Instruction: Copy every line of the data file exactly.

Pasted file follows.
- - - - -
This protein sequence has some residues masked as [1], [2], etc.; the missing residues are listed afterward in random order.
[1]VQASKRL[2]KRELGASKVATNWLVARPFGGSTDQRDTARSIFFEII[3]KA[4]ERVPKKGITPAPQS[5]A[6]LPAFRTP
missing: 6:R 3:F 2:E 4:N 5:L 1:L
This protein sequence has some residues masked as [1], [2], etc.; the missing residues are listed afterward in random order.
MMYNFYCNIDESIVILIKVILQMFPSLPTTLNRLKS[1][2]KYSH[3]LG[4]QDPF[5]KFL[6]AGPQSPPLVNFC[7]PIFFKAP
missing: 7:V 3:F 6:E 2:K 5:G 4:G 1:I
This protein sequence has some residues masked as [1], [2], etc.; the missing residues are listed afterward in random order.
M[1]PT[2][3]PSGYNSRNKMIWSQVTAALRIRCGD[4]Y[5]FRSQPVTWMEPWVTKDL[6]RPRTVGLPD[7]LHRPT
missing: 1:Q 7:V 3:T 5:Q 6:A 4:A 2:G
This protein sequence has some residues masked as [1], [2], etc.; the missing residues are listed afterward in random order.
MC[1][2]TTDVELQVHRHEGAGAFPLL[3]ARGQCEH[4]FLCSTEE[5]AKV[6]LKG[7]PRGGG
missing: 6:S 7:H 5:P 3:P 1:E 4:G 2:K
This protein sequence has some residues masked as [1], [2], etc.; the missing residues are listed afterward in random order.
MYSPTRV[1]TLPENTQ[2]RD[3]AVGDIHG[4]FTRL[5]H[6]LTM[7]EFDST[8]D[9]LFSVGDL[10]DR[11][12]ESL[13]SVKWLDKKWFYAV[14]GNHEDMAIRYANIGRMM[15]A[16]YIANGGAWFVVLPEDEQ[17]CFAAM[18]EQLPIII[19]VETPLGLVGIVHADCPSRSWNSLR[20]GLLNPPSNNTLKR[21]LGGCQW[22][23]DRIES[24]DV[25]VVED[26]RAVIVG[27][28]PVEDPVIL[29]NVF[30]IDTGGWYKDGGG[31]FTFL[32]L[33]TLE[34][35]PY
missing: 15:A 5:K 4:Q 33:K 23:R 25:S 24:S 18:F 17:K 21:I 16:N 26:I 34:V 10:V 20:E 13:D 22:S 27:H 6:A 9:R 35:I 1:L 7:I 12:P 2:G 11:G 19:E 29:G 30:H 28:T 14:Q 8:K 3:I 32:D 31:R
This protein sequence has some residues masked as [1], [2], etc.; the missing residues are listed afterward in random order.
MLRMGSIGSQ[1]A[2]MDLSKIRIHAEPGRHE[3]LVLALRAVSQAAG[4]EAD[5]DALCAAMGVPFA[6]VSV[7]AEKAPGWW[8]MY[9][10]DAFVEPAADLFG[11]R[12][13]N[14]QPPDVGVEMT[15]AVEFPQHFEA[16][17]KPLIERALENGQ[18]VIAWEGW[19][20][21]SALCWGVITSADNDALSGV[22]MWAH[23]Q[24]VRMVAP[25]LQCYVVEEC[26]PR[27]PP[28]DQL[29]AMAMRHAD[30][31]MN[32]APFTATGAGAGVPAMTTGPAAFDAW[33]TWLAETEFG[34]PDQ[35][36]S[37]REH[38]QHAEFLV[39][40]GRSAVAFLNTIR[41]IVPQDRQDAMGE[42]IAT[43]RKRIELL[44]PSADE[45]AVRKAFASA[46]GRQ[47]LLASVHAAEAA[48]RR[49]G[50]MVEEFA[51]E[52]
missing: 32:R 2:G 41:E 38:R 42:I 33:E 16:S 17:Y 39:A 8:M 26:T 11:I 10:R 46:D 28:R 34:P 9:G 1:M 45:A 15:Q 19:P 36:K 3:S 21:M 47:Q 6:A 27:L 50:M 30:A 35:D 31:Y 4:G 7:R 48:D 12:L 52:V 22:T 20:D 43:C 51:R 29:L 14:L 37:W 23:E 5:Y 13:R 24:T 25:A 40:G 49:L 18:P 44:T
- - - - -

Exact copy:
This protein sequence has some residues masked as [1], [2], etc.; the missing residues are listed afterward in random order.
[1]VQASKRL[2]KRELGASKVATNWLVARPFGGSTDQRDTARSIFFEII[3]KA[4]ERVPKKGITPAPQS[5]A[6]LPAFRTP
missing: 6:R 3:F 2:E 4:N 5:L 1:L
This protein sequence has some residues masked as [1], [2], etc.; the missing residues are listed afterward in random order.
MMYNFYCNIDESIVILIKVILQMFPSLPTTLNRLKS[1][2]KYSH[3]LG[4]QDPF[5]KFL[6]AGPQSPPLVNFC[7]PIFFKAP
missing: 7:V 3:F 6:E 2:K 5:G 4:G 1:I
This protein sequence has some residues masked as [1], [2], etc.; the missing residues are listed afterward in random order.
M[1]PT[2][3]PSGYNSRNKMIWSQVTAALRIRCGD[4]Y[5]FRSQPVTWMEPWVTKDL[6]RPRTVGLPD[7]LHRPT
missing: 1:Q 7:V 3:T 5:Q 6:A 4:A 2:G
This protein sequence has some residues masked as [1], [2], etc.; the missing residues are listed afterward in random order.
MC[1][2]TTDVELQVHRHEGAGAFPLL[3]ARGQCEH[4]FLCSTEE[5]AKV[6]LKG[7]PRGGG
missing: 6:S 7:H 5:P 3:P 1:E 4:G 2:K
This protein sequence has some residues masked as [1], [2], etc.; the missing residues are listed afterward in random order.
MYSPTRV[1]TLPENTQ[2]RD[3]AVGDIHG[4]FTRL[5]H[6]LTM[7]EFDST[8]D[9]LFSVGDL[10]DR[11][12]ESL[13]SVKWLDKKWFYAV[14]GNHEDMAIRYANIGRMM[15]A[16]YIANGGAWFVVLPEDEQ[17]CFAAM[18]EQLPIII[19]VETPLGLVGIVHADCPSRSWNSLR[20]GLLNPPSNNTLKR[21]LGGCQW[22][23]DRIES[24]DV[25]VVED[26]RAVIVG[27][28]PVEDPVIL[29]NVF[30]IDTGGWYKDGGG[31]FTFL[32]L[33]TLE[34][35]PY
missing: 15:A 5:K 4:Q 33:K 23:R 25:S 24:S 18:F 17:K 21:I 16:N 26:I 34:V 10:V 20:E 13:D 22:S 27:H 6:A 9:R 35:I 1:L 7:I 12:P 2:G 11:G 19:E 29:G 30:H 28:T 14:Q 8:K 3:I 32:D 31:R
This protein sequence has some residues masked as [1], [2], etc.; the missing residues are listed afterward in random order.
MLRMGSIGSQ[1]A[2]MDLSKIRIHAEPGRHE[3]LVLALRAVSQAAG[4]EAD[5]DALCAAMGVPFA[6]VSV[7]AEKAPGWW[8]MY[9][10]DAFVEPAADLFG[11]R[12][13]N[14]QPPDVGVEMT[15]AVEFPQHFEA[16][17]KPLIERALENGQ[18]VIAWEGW[19][20][21]SALCWGVITSADNDALSGV[22]MWAH[23]Q[24]VRMVAP[25]LQCYVVEEC[26]PR[27]PP[28]DQL[29]AMAMRHAD[30][31]MN[32]APFTATGAGAGVPAMTTGPAAFDAW[33]TWLAETEFG[34]PDQ[35][36]S[37]REH[38]QHAEFLV[39][40]GRSAVAFLNTIR[41]IVPQDRQDAMGE[42]IAT[43]RKRIELL[44]PSADE[45]AVRKAFASA[46]GRQ[47]LLASVHAAEAA[48]RR[49]G[50]MVEEFA[51]E[52]
missing: 32:R 2:G 41:E 38:R 42:I 33:E 16:S 17:Y 39:A 8:M 26:T 11:I 10:R 46:D 28:R 34:P 9:G 1:M 45:A 15:Q 19:P 36:K 3:S 21:M 47:Q 6:A 27:L 50:M 30:A 35:D 31:Y 4:G 7:R 48:D 12:L 52:V 22:T 20:D 43:C 51:R 29:L 14:L 37:W 23:E 5:Y 13:R 24:T 25:A 40:G 49:L 18:P 44:T